Skip to main content

Immunology Update - April 2019

Welcome to the next installment of our regular update where we report on research from the world of immunology, highlighting work from BSI members that has hit the headlines over the past few weeks.


Immune cells with a sweet tooth

Macrophages are immune cells that can engulf and digest pathogens to prevent them causing disease. Control of the immune response is important to prevent inflammatory disease that could cause damage, particularly for chronic conditions such as asthma. New research led by The University of Manchester has found that in mice these cells respond to lung sugar levels, in a way that would one day be used in the clinic.

The study, published in Nature Immunology, showed that macrophages in the lungs of mice responded poorly to interleukin-4 (an inflammatory molecule important in allergic disease), compared with macrophages from elsewhere in the body. When these cells were taken outside the body and provided with glucose as an energy source, they became more responsive. There is generally less glucose in the lungs than in the blood. It is possible that helping lung macrophages access more sugar may help activate the immune response in the lungs.

Professor Andrew MacDonald, who led the study, said, “During inflammation of the type seen in asthma and parasitic worm infection it appears that glucose, and use of glucose, controls macrophage activation in the lungs. This study reveals the crucial role sugar plays in immune cells in the airways of mice, but in terms of clinical application in people, it’s very early days, and a great deal more research needs to be carried out before any human treatments could be developed.”

Read the press release here.

Read the full article here; Svedberg F et al. 2019 Nature Immunology DOI: 10.1038/s41590-019-0352-y


HPV vaccination success

Human papilloma virus (HPV) is a sexually transmitted disease, where infection is a major risk for cervical cancer, the fourth most common cancer in women. Scotland introduced a vaccination programme in 2008, targeting girls aged 12–13. Screening at age 20 has shown a dramatic reduction in abnormal cells, an early sign of cancer. In work published in the British Medical Journal, the vaccine has been linked to an 89% drop in women with high-grade abnormal cells and a 79% reduction in low-grade abnormal cells. There is evidence that even unvaccinated young women have benefitted, through a process called herd immunity. Herd immunity is the level at which so many people are vaccinated, the virus cannot find a non-immune person to infect. Although the vaccine appears most effective in younger girls, a catch-up programme allowing vaccination at age 17 has also resulted in a 50% drop in abnormal cells.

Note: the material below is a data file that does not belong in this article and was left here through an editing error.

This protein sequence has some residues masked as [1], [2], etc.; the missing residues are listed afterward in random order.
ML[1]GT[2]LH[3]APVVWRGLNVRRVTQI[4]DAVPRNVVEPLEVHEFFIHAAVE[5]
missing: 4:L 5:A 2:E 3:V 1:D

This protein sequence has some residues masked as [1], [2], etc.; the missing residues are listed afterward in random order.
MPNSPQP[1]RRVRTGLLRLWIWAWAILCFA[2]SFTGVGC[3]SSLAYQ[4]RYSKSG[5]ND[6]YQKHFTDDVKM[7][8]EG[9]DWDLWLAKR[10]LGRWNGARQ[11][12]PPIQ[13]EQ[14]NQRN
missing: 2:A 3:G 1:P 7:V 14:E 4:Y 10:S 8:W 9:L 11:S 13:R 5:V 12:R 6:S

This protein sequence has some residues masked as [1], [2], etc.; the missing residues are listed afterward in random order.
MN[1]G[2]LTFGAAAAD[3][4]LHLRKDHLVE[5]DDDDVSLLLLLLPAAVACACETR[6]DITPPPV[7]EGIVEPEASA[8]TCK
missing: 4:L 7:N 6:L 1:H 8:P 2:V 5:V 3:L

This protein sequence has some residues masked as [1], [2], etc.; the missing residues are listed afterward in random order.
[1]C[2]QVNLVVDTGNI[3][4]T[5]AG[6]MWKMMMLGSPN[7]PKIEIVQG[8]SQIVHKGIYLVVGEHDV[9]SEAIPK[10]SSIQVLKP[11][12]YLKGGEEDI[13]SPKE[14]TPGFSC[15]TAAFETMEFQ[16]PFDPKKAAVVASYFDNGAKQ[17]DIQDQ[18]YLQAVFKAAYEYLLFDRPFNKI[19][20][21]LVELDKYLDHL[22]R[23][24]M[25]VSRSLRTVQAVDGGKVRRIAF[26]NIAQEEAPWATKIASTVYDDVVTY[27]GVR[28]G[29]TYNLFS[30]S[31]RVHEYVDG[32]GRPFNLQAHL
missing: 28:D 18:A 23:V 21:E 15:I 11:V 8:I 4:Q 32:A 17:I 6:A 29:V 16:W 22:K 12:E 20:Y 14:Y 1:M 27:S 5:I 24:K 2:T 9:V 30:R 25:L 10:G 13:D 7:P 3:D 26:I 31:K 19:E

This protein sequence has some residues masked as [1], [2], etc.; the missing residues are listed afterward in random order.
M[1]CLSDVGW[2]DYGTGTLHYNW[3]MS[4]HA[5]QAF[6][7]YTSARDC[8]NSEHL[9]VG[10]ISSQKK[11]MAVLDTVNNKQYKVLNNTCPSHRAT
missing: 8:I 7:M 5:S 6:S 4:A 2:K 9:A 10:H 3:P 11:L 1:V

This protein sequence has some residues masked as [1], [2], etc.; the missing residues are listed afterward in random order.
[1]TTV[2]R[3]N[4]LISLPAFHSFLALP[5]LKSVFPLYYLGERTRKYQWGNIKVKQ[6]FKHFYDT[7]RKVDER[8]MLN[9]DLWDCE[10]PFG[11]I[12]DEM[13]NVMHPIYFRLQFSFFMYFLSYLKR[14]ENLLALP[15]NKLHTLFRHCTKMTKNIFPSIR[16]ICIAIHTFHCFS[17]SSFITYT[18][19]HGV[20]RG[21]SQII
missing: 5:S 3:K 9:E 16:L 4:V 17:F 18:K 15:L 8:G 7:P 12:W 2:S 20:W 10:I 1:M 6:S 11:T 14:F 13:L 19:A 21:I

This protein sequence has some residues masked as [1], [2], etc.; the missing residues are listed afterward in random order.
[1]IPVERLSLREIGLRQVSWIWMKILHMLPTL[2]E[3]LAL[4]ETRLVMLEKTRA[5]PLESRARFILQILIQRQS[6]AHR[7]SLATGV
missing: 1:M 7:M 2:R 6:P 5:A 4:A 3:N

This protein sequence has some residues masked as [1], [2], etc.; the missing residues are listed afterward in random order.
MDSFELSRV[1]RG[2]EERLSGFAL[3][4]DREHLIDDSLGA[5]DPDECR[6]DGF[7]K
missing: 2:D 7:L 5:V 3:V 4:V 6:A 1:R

Dr Tim Palmer, of the University of Edinburgh, says, “Our findings from Scotland suggest the HPV vaccine is working and will eventually reduce cervical cancer rates. This underpins the recent call for global action on cervical cancer from the World Health Organization.”

The researchers did not see any evidence of HPV finding a way around the vaccine, but rather concluded that the vaccine was highly cross-protective against multiple strains of HPV. These strains are implicated in 90% of cervical cancers in Scotland. There have been no serious adverse effects linked to the vaccine.

Read the press release here

Read the full article here; Palmer T et al. 2019 British Medical Journal DOI:  https://doi.org/10.1136/bmj.l1161


Cholesterol controls T cell response

Research led by King’s College London has recently demonstrated a link between cholesterol metabolism and immune regulation. T-helper (Th) cells are immune effector cells that can respond to a wide range of pathogens. They must be tightly controlled to avoid host damage; one way the immune response is controlled is by causing Th cells to produce anti-inflammatory instead of pro-inflammatory molecules. Research published in Nature Communications shows that blocking cholesterol production in vitro with drugs such as statins can control this anti-inflammatory off switch.

The researchers found that an imbalance in cholesterol metabolism within joints increases the risk of developing rheumatoid arthritis. Historically, treatments used to control the immune system have largely focused on drugs that suppress the immune system, such as those used to prevent rejection of organ transplants or to suppress symptoms associated with rheumatoid arthritis. The team are now testing whether drugs that modify cholesterol, such as statins, could be re-purposed to either prevent chronic inflammation or to promote immunity against infection.

Dr Esperanza Perucha explained the impact of the results, “One of the biggest questions in immunology research is about understanding the way the immune system turns on and off. Understanding how this switch works then allows us to design therapies to boost or hinder the immune response.”

Read the press release here

Read the full article here; Perucha E et al. 2019 Nature Communications DOI: 10.1038/s41467-019-08332-9